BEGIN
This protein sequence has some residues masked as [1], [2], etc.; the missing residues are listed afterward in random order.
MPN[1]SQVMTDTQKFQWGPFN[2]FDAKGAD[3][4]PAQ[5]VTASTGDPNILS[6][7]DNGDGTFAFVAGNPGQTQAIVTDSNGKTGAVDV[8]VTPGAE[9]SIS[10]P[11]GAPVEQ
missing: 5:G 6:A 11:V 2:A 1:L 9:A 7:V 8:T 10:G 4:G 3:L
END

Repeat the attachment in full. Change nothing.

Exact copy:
This protein sequence has some residues masked as [1], [2], etc.; the missing residues are listed afterward in random order.
MPN[1]SQVMTDTQKFQWGPFN[2]FDAKGAD[3][4]PAQ[5]VTASTGDPNILS[6][7]DNGDGTFAFVAGNPGQTQAIVTDSNGKTGAVDV[8]VTPGAE[9]SIS[10]P[11]GAPVEQ
missing: 5:G 6:A 11:V 2:A 1:L 9:A 7:V 8:T 10:G 4:G 3:L